8. Carolyn Phillips

    Recipes that Rock: 2012 and 2013

    My green grocer Felipe says that they are just too expensive to sell here in the Bay Area, and they rot before he unloads them. A trip to Berkeley Bowl confirmed that with some pretty fruits bearing scary prices. Good news: Latino markets often sell the pulp frozen. Mi Mercado in East Palo Alto sometimes has it. I'd call around to places like that to see if they have it in stock.
  9. Carolyn Phillips

    Chiuchow Cuisine

    I agree wholeheartedly with everyone who loves Chaozhou (aka Teochew or Chiuchow) cuisine. It has to be one of the best around, especially when seafood is on the menu. A dish that is quite popular in Taiwan is Dry Fried Flounder, and I'm pretty certain that this is from Chaozhou, since it has all of the flavor elements of that region. Does anyone know for sure? Anyway, I never could find a recipe for a dish that we always order in restaurants, so I had a lot of try & fail experiences in working this one out. Finally, after too many attempts to mention, I'm happy to report complete success! This is my own recipe, so I hope you enjoy it as much as we do...
  10. Carolyn Phillips

    Cocktail Science Book

    Sounds like a terrific idea! Do you need recipe testers?
  11. Carolyn Phillips

    Dried Stockfish

    Ha! I'm really looking forward to hearing how your experiment turns out, annachan. Are you salting it first, or using any sort of marinade?
  12. Carolyn Phillips

    Chinese Eats at Home (Part 3)

    Made a wonderful Cantonese dessert tonight, just milk that is gelled up with fresh ginger juice. Easy and really delicious! Ginger milk pudding -- 薑汁撞奶 Jiangzhi zhuang nai Makes 4 servings 1 large finger of fresh ginger, either young or brown-skinned Large pinch of sea salt 4 tablespoons agave nectar, plus more for the topping, or sugar to taste 2 cups fresh, organic, full fat milk 1. Grate the ginger. Squeeze the pulp over a fine grater placed on top of a small measuring cup until you have 4 tablespoons of ginger juice. Set out 4 dessert bowls with little more than half a cup capacity. Stir the juice and pour a tablespoon into each bowl. 2. Add a small pinch of salt to each bowl, as well as a tablespoon of the agave nectar, or a teaspoon or more of sugar. 3. Heat the milk in the microwave or on the stove until it almost boils, and then pour half a cup of the hot milk into each of the bowls. Don't stir the milk, as it will mix with the ginger juice and sweeteners as it pours into the bowl. Let the bowls set up, which only takes a minute, and don't stir or disturb them. Serve the puddings either warm or cold with a swirl of agave nectar on top, if desired.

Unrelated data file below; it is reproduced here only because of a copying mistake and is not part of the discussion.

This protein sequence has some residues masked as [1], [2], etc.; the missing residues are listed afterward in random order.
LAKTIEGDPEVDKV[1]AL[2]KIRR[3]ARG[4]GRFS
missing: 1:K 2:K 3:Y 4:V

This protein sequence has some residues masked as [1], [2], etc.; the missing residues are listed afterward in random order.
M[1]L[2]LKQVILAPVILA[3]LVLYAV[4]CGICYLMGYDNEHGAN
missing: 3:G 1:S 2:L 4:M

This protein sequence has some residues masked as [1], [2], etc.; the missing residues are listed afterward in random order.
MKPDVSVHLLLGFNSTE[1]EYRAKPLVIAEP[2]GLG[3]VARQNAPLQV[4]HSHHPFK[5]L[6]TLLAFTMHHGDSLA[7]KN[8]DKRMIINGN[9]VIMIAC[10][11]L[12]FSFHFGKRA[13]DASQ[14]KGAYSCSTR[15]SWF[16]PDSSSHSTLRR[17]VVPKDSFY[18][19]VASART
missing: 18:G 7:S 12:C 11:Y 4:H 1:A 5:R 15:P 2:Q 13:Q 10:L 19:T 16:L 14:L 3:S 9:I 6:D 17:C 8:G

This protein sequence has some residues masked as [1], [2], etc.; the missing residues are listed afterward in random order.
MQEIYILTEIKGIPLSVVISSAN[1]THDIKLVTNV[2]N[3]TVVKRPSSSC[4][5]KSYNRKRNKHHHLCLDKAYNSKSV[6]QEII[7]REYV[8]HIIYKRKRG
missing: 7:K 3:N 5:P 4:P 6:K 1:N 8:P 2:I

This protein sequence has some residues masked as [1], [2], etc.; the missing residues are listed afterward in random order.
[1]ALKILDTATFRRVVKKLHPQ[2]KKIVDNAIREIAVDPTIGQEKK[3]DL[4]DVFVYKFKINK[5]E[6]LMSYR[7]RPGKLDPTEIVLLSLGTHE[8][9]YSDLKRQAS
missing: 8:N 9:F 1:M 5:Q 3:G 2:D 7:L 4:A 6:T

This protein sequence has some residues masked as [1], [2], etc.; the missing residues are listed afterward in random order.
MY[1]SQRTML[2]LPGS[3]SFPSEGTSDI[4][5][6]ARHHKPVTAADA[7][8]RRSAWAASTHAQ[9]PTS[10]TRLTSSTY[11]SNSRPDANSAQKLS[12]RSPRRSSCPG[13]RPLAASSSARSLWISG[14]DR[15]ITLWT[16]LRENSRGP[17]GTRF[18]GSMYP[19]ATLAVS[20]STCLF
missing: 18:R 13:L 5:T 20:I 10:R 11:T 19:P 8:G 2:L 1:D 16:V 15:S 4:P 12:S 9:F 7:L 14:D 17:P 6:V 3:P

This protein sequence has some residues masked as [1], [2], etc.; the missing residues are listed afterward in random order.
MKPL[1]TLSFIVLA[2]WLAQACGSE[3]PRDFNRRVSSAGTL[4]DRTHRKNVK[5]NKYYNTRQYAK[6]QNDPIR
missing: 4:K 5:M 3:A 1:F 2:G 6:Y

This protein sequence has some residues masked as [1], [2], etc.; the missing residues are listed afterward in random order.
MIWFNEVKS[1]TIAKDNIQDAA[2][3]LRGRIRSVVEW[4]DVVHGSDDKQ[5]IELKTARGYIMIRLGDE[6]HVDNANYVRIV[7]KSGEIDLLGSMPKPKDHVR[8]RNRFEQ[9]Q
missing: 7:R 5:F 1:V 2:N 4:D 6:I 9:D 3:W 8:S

13. Carolyn Phillips

    Chinese Eats at Home (Part 3)

    Thanks, Shalmanese!
  14. Carolyn Phillips

    Chinese Eats at Home (Part 3)

    Oh man, Prawncrackers. I want to go to your house and eat.
  15. Carolyn Phillips

    Fish maw for Chinese soup

    I haven't tried this recipe, but it looks like it might be really good: Steamed Garoupa on Fish Maw. It comes from a Cantonese cookbook, "Dried Seafood & Chinese Foodstuff." Let me know if you want me to post the recipe, as well as whether you need the info on how to rehydrate the fish maw (i.e., swim bladder). Admire your adventurousness and look forward to seeing what you make!